Blue Zone - a good story or science?

Blue Zone - a good story or science?

Blue Zones is a concept made popular by author and now-Netflix series host Dan Buettner. If you are not familiar, a blue zone is an area where people live extraordinaraily long lives. There are apparently five such zones. Why am I suspicious about this story, even though I have written about it in the past myself?

I love stories about longevity. A human being beating the odds. But you have to apply an objective scalpel to the story. The science of longevity is not about feeling good, it is about doing the right things. Dan visits several of the blue zones. Okinawa in Japan and Ikaria in Greece. From his visit, he hones in on the possible reasons why people here live so long.

First, they have a focus on eating plant-based whole foods. Whole foods include grains and cereals. Next, they are active all the time. They tend to their sheep, they climb steep hills, and they garden or work on their farms. Essentially, they live an active life and get in much more than the much-abused and patently incorrect 10,000 steps daily.

They meet in small groups frequently, have strong social bonds, and do things together. They sing, dance, teach, play, and interact well into old age. They have strong family bonds, with the children living with them. Strong social connections, he tells us, increase longevity.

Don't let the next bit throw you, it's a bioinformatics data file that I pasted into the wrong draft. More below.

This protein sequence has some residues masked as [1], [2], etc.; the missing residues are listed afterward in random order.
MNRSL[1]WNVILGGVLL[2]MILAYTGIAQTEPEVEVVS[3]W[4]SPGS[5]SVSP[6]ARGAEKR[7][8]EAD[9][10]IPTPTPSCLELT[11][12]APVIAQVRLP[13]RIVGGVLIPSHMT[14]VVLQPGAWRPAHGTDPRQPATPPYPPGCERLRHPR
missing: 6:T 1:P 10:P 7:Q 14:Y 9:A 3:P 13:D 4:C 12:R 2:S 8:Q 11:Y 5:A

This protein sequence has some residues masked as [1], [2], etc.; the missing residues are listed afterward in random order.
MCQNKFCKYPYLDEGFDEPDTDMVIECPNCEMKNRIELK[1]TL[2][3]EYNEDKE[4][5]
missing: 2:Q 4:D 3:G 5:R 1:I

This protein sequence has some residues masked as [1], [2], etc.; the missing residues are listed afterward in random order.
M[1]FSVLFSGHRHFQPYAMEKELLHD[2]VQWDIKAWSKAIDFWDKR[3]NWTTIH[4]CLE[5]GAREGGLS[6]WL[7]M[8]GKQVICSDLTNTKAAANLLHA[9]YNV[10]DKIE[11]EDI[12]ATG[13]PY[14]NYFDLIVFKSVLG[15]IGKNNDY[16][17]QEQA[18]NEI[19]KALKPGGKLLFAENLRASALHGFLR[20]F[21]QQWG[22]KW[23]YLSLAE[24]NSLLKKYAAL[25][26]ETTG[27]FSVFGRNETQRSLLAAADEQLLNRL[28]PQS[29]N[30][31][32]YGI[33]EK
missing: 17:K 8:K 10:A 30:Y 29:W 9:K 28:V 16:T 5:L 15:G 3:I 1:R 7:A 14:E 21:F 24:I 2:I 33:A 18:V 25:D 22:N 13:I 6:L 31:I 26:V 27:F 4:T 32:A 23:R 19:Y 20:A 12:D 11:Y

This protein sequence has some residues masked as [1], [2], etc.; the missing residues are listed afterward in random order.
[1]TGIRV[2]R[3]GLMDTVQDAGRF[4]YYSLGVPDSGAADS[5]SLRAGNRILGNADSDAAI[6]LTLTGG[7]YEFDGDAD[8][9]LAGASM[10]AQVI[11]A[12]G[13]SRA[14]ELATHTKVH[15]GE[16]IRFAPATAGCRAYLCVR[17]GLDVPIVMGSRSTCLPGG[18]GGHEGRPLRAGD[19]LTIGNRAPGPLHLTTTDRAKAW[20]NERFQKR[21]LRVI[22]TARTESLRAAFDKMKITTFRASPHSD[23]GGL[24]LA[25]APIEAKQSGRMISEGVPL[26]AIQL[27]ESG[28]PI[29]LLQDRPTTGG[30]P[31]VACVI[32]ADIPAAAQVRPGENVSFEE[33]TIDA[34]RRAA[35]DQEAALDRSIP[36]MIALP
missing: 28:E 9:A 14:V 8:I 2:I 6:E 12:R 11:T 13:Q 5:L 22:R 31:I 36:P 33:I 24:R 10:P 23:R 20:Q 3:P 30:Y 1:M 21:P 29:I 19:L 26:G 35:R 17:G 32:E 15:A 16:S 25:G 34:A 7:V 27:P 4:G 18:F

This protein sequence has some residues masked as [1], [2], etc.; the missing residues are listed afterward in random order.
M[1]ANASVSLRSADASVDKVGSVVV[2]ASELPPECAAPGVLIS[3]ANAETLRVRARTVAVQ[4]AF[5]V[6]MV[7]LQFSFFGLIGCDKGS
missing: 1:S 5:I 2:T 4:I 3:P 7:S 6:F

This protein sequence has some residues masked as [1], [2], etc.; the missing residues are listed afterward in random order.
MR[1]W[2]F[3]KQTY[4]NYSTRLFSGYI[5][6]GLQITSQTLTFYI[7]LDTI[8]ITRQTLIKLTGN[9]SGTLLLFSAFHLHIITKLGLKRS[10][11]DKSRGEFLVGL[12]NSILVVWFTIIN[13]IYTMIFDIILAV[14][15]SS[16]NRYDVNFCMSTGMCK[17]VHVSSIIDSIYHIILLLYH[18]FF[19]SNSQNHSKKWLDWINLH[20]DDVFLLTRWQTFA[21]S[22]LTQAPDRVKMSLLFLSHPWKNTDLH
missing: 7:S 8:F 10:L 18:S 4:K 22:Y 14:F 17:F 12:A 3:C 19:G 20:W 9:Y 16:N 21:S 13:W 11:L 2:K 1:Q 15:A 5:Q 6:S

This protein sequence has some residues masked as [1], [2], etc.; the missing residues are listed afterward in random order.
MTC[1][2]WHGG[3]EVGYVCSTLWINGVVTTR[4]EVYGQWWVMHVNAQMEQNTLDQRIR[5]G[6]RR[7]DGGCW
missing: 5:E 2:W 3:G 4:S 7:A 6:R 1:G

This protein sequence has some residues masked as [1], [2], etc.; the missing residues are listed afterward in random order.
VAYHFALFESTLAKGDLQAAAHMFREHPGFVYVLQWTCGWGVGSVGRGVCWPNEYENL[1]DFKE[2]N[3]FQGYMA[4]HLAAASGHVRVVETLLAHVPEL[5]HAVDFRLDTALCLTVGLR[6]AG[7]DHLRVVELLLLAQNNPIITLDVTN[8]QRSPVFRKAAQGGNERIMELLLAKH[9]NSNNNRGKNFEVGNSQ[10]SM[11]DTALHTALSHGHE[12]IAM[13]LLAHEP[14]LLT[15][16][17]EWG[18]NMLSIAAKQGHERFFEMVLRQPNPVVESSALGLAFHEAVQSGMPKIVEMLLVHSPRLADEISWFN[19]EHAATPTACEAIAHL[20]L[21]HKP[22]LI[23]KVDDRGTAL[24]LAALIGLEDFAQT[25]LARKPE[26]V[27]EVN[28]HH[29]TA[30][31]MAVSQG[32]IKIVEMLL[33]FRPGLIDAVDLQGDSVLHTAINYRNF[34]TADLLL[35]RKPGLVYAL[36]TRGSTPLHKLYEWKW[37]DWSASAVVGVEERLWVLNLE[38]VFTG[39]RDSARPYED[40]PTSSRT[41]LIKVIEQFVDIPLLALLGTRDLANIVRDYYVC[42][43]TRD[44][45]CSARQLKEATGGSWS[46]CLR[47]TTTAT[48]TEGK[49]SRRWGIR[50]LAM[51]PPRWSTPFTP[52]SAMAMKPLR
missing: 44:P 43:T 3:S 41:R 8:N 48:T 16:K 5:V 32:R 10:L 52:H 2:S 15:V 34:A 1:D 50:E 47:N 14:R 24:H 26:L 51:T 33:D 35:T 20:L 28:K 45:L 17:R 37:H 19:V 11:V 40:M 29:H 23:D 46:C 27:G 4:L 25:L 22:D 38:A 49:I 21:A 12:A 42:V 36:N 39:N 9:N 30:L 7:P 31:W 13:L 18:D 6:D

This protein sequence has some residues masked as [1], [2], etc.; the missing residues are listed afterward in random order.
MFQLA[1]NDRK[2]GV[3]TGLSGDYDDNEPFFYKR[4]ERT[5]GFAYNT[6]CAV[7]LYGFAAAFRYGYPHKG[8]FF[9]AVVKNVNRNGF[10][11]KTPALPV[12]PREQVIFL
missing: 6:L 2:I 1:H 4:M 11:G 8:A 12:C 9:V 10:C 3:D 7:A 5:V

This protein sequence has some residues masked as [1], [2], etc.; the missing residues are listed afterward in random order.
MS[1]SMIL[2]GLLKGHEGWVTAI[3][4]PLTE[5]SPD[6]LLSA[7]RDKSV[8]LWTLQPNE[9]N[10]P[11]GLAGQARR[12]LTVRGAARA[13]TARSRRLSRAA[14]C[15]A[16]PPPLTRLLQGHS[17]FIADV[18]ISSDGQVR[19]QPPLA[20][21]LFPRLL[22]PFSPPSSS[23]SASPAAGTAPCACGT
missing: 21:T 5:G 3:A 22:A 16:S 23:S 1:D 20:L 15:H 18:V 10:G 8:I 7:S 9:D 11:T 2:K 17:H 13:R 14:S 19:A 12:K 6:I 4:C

They have a purpose. In Singapore, for example, an old grandfather tends to the grandson while the mother is working. He makes sure they have breakfast and do their homework.

He tends to make sweeping statements along with the people in the film. For example, he says that since you are active, it must be the secret to your longevity. The person featured nods in agreements. So what is the problem?

Go back and look at the factors that predict longevity. If you are in India, I would guarantee that most of these have been true for a large part of India in the past hundred years.

We are predominantly plant-based and have strong social connections. We worked hard since we were all poor, had strong family ties, and so on. Except, apparently, there is no blue zone in India. So is the science wrong? He makes a great case for living a clean, healthy life. Does it really predict longevity? I don't know!